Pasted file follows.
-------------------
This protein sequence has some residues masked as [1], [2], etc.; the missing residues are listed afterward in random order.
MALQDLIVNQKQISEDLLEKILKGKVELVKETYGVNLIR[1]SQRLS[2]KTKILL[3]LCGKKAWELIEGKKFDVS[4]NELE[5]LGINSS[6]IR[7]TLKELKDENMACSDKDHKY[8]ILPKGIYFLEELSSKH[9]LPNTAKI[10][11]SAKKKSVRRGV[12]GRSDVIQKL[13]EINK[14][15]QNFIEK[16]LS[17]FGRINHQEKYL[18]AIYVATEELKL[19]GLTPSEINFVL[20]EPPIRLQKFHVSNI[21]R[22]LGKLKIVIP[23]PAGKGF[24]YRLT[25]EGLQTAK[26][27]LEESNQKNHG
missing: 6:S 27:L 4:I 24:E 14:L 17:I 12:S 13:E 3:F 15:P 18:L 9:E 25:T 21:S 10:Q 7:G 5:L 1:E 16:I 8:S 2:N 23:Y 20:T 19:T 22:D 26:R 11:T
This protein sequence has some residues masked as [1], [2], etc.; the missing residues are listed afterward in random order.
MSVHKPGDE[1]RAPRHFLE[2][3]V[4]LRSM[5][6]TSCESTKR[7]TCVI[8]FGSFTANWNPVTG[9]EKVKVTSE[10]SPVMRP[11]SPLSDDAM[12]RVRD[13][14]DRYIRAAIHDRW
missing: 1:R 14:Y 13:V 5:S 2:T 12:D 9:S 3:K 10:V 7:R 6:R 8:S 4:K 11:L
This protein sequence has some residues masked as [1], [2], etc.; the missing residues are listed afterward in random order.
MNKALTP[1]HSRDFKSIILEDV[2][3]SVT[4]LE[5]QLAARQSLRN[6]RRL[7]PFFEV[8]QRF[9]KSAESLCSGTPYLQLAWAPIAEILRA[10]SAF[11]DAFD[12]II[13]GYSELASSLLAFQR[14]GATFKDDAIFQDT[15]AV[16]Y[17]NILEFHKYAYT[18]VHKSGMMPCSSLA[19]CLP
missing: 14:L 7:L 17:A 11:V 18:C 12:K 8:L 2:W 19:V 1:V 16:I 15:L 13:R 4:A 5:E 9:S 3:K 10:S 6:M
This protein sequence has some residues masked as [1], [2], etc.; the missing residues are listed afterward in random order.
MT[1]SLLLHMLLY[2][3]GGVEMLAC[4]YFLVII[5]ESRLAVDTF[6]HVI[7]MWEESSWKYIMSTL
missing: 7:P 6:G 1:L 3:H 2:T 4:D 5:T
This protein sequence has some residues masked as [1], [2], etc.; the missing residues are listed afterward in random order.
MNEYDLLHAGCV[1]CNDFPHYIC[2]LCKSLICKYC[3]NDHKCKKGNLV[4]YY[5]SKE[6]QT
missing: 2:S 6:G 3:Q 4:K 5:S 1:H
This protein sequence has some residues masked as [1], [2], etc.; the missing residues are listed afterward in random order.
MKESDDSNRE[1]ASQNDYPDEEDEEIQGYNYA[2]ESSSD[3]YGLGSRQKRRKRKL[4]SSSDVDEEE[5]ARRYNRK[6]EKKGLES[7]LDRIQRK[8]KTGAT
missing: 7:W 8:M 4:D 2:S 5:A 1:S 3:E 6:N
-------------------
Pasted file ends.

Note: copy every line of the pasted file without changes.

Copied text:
This protein sequence has some residues masked as [1], [2], etc.; the missing residues are listed afterward in random order.
MALQDLIVNQKQISEDLLEKILKGKVELVKETYGVNLIR[1]SQRLS[2]KTKILL[3]LCGKKAWELIEGKKFDVS[4]NELE[5]LGINSS[6]IR[7]TLKELKDENMACSDKDHKY[8]ILPKGIYFLEELSSKH[9]LPNTAKI[10][11]SAKKKSVRRGV[12]GRSDVIQKL[13]EINK[14][15]QNFIEK[16]LS[17]FGRINHQEKYL[18]AIYVATEELKL[19]GLTPSEINFVL[20]EPPIRLQKFHVSNI[21]R[22]LGKLKIVIP[23]PAGKGF[24]YRLT[25]EGLQTAK[26][27]LEESNQKNHG
missing: 6:S 27:L 4:I 24:E 14:L 17:I 12:S 13:E 3:F 15:P 18:L 9:E 25:T 21:S 10:Q 7:G 5:L 1:E 16:I 8:S 2:N 23:Y 20:T 19:T 22:D 26:R 11:T
This protein sequence has some residues masked as [1], [2], etc.; the missing residues are listed afterward in random order.
MSVHKPGDE[1]RAPRHFLE[2][3]V[4]LRSM[5][6]TSCESTKR[7]TCVI[8]FGSFTANWNPVTG[9]EKVKVTSE[10]SPVMRP[11]SPLSDDAM[12]RVRD[13][14]DRYIRAAIHDRW
missing: 1:R 14:Y 13:V 5:S 2:T 12:D 9:S 3:K 10:V 7:R 6:R 8:S 4:K 11:L
This protein sequence has some residues masked as [1], [2], etc.; the missing residues are listed afterward in random order.
MNKALTP[1]HSRDFKSIILEDV[2][3]SVT[4]LE[5]QLAARQSLRN[6]RRL[7]PFFEV[8]QRF[9]KSAESLCSGTPYLQLAWAPIAEILRA[10]SAF[11]DAFD[12]II[13]GYSELASSLLAFQR[14]GATFKDDAIFQDT[15]AV[16]Y[17]NILEFHKYAYT[18]VHKSGMMPCSSLA[19]CLP
missing: 14:L 7:L 17:A 11:V 18:C 12:K 8:L 2:W 19:V 1:V 16:I 15:L 13:R 4:A 5:E 9:S 3:K 10:S 6:M
This protein sequence has some residues masked as [1], [2], etc.; the missing residues are listed afterward in random order.
MT[1]SLLLHMLLY[2][3]GGVEMLAC[4]YFLVII[5]ESRLAVDTF[6]HVI[7]MWEESSWKYIMSTL
missing: 7:P 6:G 1:L 3:H 2:T 4:D 5:T
This protein sequence has some residues masked as [1], [2], etc.; the missing residues are listed afterward in random order.
MNEYDLLHAGCV[1]CNDFPHYIC[2]LCKSLICKYC[3]NDHKCKKGNLV[4]YY[5]SKE[6]QT
missing: 2:S 6:G 3:Q 4:K 5:S 1:H
This protein sequence has some residues masked as [1], [2], etc.; the missing residues are listed afterward in random order.
MKESDDSNRE[1]ASQNDYPDEEDEEIQGYNYA[2]ESSSD[3]YGLGSRQKRRKRKL[4]SSSDVDEEE[5]ARRYNRK[6]EKKGLES[7]LDRIQRK[8]KTGAT
missing: 7:W 8:M 4:D 2:S 5:A 1:S 3:E 6:N